Hi gals!! This time I wanted to write about a frequently asked question: “What are the pros and cons of epilation?” I’ll start with the pros.
Why Epilators Rule The World
The best part is unlike waxing, you don’t have to wait for your hair to be a certain length. You can do it weekly if you want. Some of the newer models pick up the shortest hairs.
If I am waxing, I like getting waxed in a salon. I find it creates a pretty sticky mess at home. You really have to make time and plan for it. With an epilator, you can just pick it up when you notice the hair and go to town at anytime you want.
When I first heard about epilators, I thought it was just like tweezers. Epilation refers to using an electric device to remove the hair from the root. Epilators have little teeth in them that spin around, plucking the hair out as they open and close. That part I got. The thing that drew me to epilators was that I could remain hairless for weeks. I don’t think there is any woman in the whole world who wouldn’t want not to have deal with hair removal..
Shaving is the easiest and least painful form of hair removal. The problem with it is that if you want smooth skin, you have to do it daily. I was one of those people who went straight from shaving to epilating.
- Trim the hair
- Take a bath or shower
- Cleanse the skin
- Dust the area
- Pull the skin taught while you run the epilator in the opposite direction of growth
- Change directions when the hair changes directions
- 2 days after you epilate, remember to routinely exfoliate the area with spa gloves or an ingrown solution while the hair grows back
Compared to going to the salon, epilators usually pay for themselves in a couple of months. You want to find a good quality epilator for your budget. With the price differences, you will usually get a different amount of tweezers, rotational speeds, and convenience features like a cordless option. Some even feature a trimmer to trim the hair to the correct length of epilation. We usually recommend a wet and dry model for beginners but you can get a pretty decent one under $50 dollars. It does take a little longer to remove hair with some of the models especially at the low end. One thing I love is that the tip of the hair is much softer than shaving, which makes the growth feel lighter.
Why Epilators Suck
That all sounds great, but then there is the pain. Most women stop right here. Okay, I admit the first time I used an epilator, it wasn’t a pleasant experience. Back then there wasn’t a lot of information about epilators. I really didn’t have anyone to hold my hand and it was super scary. I don’t exactly remember how I found out about them. I do remember searching online for reviews about them and back then there weren’t a ton of reviews online. That is part of the reason I created this website.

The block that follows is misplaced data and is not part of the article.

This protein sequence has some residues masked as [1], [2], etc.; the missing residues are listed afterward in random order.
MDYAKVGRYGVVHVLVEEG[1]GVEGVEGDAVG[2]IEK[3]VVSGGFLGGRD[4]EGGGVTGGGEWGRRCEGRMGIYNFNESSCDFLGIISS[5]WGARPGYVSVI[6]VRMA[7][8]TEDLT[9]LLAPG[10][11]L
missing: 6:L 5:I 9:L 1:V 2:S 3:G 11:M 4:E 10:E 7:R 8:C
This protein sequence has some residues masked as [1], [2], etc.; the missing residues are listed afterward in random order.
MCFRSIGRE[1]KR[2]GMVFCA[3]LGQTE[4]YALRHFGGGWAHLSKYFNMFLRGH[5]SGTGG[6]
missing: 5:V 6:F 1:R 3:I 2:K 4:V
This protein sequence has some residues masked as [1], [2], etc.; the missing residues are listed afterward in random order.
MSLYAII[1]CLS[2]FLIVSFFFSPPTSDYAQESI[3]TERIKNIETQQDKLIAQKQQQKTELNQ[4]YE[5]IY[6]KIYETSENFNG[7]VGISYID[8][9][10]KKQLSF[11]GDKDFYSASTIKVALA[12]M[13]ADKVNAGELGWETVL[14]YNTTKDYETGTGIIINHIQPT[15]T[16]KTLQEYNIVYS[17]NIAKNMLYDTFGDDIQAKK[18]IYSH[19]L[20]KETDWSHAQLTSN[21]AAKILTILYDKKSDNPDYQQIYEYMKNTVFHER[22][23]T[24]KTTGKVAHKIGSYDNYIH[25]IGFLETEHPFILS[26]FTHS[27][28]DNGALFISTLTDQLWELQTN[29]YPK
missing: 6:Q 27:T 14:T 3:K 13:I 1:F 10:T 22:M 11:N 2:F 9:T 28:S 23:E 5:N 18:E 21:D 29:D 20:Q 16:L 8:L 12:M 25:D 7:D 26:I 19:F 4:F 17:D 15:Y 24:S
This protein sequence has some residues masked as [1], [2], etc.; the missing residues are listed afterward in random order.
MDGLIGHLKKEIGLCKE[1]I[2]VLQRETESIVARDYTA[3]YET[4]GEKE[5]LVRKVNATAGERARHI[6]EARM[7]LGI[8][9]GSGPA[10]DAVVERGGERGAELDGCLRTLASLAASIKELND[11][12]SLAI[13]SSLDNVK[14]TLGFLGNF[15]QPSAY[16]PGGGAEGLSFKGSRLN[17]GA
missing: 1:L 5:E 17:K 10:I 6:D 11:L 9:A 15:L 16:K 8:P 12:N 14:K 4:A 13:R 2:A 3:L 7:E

I still remember my first epilation session which was probably about 5 years ago. When I first turned the epilator on, I turned it off like a big wimp. The sound it made was so intimidating. I was scared to bring it even remotely near my skin. I felt like I was in a horror flick. Just looking at it spin round and round and make that grinding noise made me dizzy. I must have screamed even before I put it near my skin. I didn’t read the instructions or even know what the heck I was doing. I tried epilating on full growth. Big No! No! It was painful. It was difficult to make it through it. I kept putting the epilator off and taking breaks. It must have taken ages to remove the hair the first time through.
A few days later I tried it again and braced myself for the worst. This time I actually managed to get through it. The weirdest part is that it didn’t hurt as bad. Years later it just feels like waxing your eyebrows. There is a slight tug when each hair is pulled and the stinging sensation is gone.
I think the reason why I was able to epilate the second time through was because I was already used to removing hair from the root. That’s probably the best advice for someone new to epilation. So if you think you can’t get through the first session, I recommend waxing first. I find this makes a world of difference. That’s the biggest trick. When the hair starts to grow back, just start to epilate. Not all the hair grows out at the same time, so you won’t be epilating all your hair out at the same time. This will help you build a tolerance. If you don’t want to wax, consider a wet & dry model. While epilators don’t work well under water, I think it’s a good way to condition your skin to the plucking sensation.
With all epilators, you do have to make several passes to remove hair. It’s not like shaving where you move the blade over the hair and the hair is instantly gone. Epilation is a much more methodical process especially in the beginning when you have to remove a lot of hair. Once you become proficient, as long as you keep it up, it shouldn’t take you more than 20 minutes for each leg which is about the same time it takes for waxing.
Besides the pain, you have to worry about ingrown hairs. Since you are removing hair in the opposite direction of growth, I can’t stress how important it is to develop a routine of exfoliation to avoid nasty ingrown hair.
Let me know in the comments if you have tried epilation or want to try it? What are your biggest fears? What do you like about it?